Apollo plans to own most of Charter after bankruptcy: sources
NEW YORK (Reuters) - Private equity firm Apollo Group is planning to take ownership of most of Charter Communications Inc (CHTR.O) through the cable company's reorganization in bankruptcy court, according to three sources familiar with the situation.
Apollo, which has purchased Charter's debt, plans to own the majority of its equity following the bankruptcy restructuring, which includes a preplanned reorganization of its debt and an equity rights offering, the sources said.
Charter said on February 12 it planned for a restructuring that included filing for bankruptcy. On March 16, it said the bankruptcy filing was on track to be on or before April 1.
A spokeswoman for Charter and a spokesman for Apollo declined to comment.
Apollo purchased the bonds, and in bankruptcy court the debt will be swapped for equity in the new company, the sources said. Apollo, which took part in debtholder negotiations with the company, will be able to increase its stake after a rights offering that will take place when Charter emerges from bankruptcy.
Paul Allen, the Microsoft Corp (MSFT.O) co-founder who has controlled the company, will own about 3 percent in equity but retain control through a 35 percent voting stake, according to an SEC filing from February. His equity stake could increase to about 7 percent through the conversion of additional warrants, the filing said.
Allen was able to retain the voting rights because of a clause in the bank loan agreements that would have allowed the banks to reprice the company's bank debt at a much higher rate if there had been a change of control in the company, two sources said.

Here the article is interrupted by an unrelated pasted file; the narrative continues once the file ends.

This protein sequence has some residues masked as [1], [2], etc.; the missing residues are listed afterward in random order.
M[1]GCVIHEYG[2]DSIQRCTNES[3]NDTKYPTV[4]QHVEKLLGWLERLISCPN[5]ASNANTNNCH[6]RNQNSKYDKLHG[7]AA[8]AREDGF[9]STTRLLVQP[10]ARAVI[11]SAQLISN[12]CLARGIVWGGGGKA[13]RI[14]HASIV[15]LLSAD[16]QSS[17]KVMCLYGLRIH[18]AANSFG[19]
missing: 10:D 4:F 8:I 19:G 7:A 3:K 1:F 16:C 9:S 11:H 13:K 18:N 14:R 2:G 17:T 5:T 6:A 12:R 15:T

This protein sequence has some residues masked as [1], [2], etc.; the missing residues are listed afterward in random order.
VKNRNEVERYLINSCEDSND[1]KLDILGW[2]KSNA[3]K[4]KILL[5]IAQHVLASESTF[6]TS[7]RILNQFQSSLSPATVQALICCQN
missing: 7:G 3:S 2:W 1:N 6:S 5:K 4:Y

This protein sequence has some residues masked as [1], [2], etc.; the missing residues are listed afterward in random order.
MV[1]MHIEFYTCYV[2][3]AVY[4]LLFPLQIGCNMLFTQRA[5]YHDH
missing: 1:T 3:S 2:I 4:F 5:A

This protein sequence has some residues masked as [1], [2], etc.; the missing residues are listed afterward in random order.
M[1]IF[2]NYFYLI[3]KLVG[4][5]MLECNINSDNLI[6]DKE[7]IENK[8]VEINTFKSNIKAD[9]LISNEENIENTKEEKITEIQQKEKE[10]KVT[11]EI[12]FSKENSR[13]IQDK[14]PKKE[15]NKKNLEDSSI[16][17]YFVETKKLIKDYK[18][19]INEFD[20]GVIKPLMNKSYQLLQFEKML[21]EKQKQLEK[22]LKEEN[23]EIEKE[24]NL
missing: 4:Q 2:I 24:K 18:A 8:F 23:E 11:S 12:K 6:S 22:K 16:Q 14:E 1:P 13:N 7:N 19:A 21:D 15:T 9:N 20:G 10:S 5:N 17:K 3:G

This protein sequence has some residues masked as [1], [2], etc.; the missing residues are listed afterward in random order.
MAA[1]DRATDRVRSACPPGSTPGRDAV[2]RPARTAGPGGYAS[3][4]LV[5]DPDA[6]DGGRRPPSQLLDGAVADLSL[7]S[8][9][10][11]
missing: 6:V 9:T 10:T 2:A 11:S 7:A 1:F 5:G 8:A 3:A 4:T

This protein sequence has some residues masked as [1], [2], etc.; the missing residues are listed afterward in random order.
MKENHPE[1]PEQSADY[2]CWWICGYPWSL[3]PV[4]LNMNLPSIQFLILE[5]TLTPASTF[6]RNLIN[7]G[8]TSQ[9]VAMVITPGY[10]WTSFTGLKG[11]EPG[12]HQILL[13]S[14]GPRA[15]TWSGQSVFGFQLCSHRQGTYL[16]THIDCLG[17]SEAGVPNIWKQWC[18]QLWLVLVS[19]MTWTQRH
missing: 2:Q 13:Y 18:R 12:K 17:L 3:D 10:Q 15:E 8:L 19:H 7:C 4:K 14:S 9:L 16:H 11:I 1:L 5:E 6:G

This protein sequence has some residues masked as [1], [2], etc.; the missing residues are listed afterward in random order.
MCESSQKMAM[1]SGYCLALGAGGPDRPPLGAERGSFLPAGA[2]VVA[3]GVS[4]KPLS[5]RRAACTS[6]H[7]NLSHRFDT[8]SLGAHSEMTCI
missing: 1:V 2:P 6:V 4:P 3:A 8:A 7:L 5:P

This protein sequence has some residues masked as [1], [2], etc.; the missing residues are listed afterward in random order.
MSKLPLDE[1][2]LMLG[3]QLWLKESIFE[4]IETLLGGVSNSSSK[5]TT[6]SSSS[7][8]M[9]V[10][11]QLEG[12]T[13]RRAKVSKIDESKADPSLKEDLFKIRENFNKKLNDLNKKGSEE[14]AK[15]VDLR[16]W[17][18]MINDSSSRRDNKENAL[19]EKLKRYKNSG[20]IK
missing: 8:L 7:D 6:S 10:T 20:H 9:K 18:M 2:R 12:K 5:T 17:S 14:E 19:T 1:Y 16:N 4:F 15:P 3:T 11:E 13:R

Another source said Allen could have taken only equity in the company, but decided to diversify with a mixture of stock and warrants.
A spokesman for Vulcan Capital, Allen's investment vehicle, declined to comment.
According to the company, the reorganization plan includes expectations for the shares to be listed on Nasdaq.
But longer-term plans for the company after it exits bankruptcy remained unclear. While a different source who was familiar with Apollo's thinking said the private equity firm is happy with the company's current management, two sources said an eventual breakup of the company is a possibility.
Under the restructuring plan, the company, which had about $21 billion in debt in September, will reduce the debt by about $8 billion.
The so-called prearranged bankruptcy, in which bondholders and the company negotiate terms before the bankruptcy filing, could shorten the length of the bankruptcy to as little as three months, analysts have said.
Charter's equity value has plunged to as low as $21 million this week from around $5 billion in 2001. It competes with other large cable companies, including Comcast Corp (CMCSA.O) and Time Warner Cable Inc (TWC.N).
(Additional reporting by Yinka Adegoke; editing by Jeffrey Benkoe)
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